November 2013: Scientific American will recount the origin of the Professional Science Master's Degree Program and Sheila Tobias' role.
October 31, 2013: Joint keynote address with Banishing Math Anxiety co-author Victor Piercey at the 2013 Annual Conference of the American Mathematical Association of Two Year Colleges in Anaheim, California. Keynote title: "Math Anxiety: The Last Word. From the Clinic to the Classroom."
September 2013: Sheila Tobias' latest writing effort is the book, Banishing Math Anxiety, which she co-authored with Victor Piercey. An Assistant Professor of Mathematics at Ferris State University, Piercey sometimes partners with Sheila in math anxiety workshops. Banishing Math Anxiety reinforces the idea that math learning may begin in the classroom but it doesn't end there. The book presents real world applications of math such as pre-employment testing, math applications on the job, debt management, taxes, and more.
March 2010: Sheila Tobias co-authored the book, Science Teaching as a Profession: Why It Isn't. How It Could Be, with veteran science teacher Anne Baffert. Based upon their communications with nearly 500 science teachers across the United States, Tobias and Baffert explore what is needed to reduce attrition by high school science teachers at a time when the U.S. is facing increasing competition.
The United States is facing two major science education gaps: a shortage of science teachers and a gap in student performance in science compared with competitor nations. The U.S. government is seeking to address these gaps in large part by producing more science teachers. Science Teaching as a Profession looks at the other side of the equation: what can be done about attrition among science teachers.
Published by the National Science Teachers Association (NSTA), Science Teaching as a Profession can be purchased through the NSTA website.
- In an op-ed that has been accepted for publication in the Spring 2010 Association of Science Teacher Educators (ASTE) Newsletter, Sheila questions whether teacher preparation is broken, as U.S. Secretary of Education Arne Duncan asserts.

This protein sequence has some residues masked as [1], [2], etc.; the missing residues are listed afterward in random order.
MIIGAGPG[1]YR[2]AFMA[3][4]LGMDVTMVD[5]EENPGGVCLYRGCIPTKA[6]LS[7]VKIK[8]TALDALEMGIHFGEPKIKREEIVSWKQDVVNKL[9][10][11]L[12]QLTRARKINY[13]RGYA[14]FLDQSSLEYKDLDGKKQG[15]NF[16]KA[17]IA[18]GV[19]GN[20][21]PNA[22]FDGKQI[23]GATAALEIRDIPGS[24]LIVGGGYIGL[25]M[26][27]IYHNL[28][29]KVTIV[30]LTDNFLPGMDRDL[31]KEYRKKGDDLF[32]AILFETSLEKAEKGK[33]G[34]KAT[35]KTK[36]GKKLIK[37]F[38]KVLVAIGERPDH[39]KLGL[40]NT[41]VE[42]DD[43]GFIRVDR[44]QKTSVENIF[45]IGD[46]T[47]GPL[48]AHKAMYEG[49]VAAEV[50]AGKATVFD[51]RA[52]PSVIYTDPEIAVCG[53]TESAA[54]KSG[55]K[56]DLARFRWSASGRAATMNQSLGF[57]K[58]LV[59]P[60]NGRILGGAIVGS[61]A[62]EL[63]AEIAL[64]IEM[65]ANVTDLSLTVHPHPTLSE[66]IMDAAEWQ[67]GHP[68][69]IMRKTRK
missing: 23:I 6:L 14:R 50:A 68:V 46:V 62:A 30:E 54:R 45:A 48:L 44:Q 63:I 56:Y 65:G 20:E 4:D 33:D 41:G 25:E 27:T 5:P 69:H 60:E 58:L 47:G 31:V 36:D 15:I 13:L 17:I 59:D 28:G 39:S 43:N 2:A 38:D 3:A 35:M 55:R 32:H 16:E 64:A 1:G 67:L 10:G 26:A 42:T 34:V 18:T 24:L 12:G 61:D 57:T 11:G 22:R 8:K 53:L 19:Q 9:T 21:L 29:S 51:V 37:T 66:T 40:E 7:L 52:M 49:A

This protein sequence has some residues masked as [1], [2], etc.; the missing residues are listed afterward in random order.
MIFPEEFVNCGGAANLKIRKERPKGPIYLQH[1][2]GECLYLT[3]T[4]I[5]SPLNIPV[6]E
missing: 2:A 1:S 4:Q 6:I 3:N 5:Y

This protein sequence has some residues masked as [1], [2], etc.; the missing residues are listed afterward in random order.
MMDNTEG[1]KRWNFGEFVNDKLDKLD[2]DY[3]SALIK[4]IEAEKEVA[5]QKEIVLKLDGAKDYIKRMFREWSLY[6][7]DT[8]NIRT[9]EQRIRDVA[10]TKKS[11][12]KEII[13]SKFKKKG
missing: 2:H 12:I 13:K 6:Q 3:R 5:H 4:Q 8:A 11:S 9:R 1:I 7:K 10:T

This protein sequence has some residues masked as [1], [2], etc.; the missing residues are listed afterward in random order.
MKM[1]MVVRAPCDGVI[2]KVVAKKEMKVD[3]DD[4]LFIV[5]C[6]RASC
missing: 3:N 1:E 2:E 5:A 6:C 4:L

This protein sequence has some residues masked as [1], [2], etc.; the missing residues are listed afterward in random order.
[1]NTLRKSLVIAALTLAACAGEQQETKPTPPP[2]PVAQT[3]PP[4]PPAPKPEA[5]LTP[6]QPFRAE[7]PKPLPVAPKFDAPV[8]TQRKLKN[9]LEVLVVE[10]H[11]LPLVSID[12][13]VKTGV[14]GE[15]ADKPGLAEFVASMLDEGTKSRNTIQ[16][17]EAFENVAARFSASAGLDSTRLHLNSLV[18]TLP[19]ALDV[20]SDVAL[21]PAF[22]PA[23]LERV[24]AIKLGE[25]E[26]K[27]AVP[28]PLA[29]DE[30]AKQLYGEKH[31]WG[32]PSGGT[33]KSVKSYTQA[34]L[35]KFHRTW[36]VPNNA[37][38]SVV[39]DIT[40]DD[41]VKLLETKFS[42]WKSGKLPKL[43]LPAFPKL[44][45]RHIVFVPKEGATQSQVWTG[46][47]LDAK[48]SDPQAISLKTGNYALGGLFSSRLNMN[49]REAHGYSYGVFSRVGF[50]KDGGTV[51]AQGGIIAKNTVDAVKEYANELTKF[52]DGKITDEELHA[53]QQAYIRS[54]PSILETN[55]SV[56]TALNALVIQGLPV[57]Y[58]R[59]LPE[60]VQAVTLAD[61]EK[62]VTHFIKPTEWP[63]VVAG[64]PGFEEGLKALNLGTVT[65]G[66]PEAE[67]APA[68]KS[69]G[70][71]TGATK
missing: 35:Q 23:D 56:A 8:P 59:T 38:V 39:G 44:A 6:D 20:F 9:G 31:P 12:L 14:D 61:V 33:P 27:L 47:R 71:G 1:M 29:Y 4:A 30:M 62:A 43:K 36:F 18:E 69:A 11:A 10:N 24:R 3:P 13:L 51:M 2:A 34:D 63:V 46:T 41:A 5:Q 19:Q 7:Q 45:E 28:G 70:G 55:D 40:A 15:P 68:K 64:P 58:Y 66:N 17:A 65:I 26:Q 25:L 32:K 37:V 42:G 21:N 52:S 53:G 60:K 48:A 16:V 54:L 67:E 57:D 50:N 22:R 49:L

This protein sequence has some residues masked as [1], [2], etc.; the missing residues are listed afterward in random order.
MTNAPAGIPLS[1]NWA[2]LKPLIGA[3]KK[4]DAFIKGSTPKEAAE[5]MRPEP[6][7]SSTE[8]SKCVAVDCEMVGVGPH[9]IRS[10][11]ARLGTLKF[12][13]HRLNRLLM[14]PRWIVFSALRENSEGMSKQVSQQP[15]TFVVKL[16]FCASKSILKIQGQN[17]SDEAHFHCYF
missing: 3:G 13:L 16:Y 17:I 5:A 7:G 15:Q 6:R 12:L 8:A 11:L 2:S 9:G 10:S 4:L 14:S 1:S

- During a September 3, 2009 radio interview on Earth and Sky, Sheila Tobias said, "We are interested in the preparation of teachers, but not quite the way the federal government is doing it. They're focusing on their science and math training, very important, on attracting them to teach with loan forgiveness and scholarships, very important, but we believe they should also be training teachers to cope with the real world, life situations they get into when they enter the schools. They're not really apprised of how schools function. They're not told where the decision-making takes place. They're not encouraged to think of themselves as professionals."
- In a June 20, 2009, Science News story, Sheila Tobias describes the history of the Master of Business Administration (MBA) degree and compares it to the newer Professional Science Master's (PSM) degree, which she helped create.
- In a June 9, 2009 Huffington Post story, Research Corporation for Science Advancement President James Gentile said, "In a fascinating new book by noted education writer Sheila Tobias and veteran science teacher Anne Baffert, entitled Science Teaching as a Profession: Why It Isn't, How It Could Be, the authors make a startling discovery. Based on their communications with nearly 500 science teachers across the United States over the past two years, they found that attrition by U.S. high-school science teachers is not primarily a function of money. More pressing are concerns about loss of autonomy, control, and stature."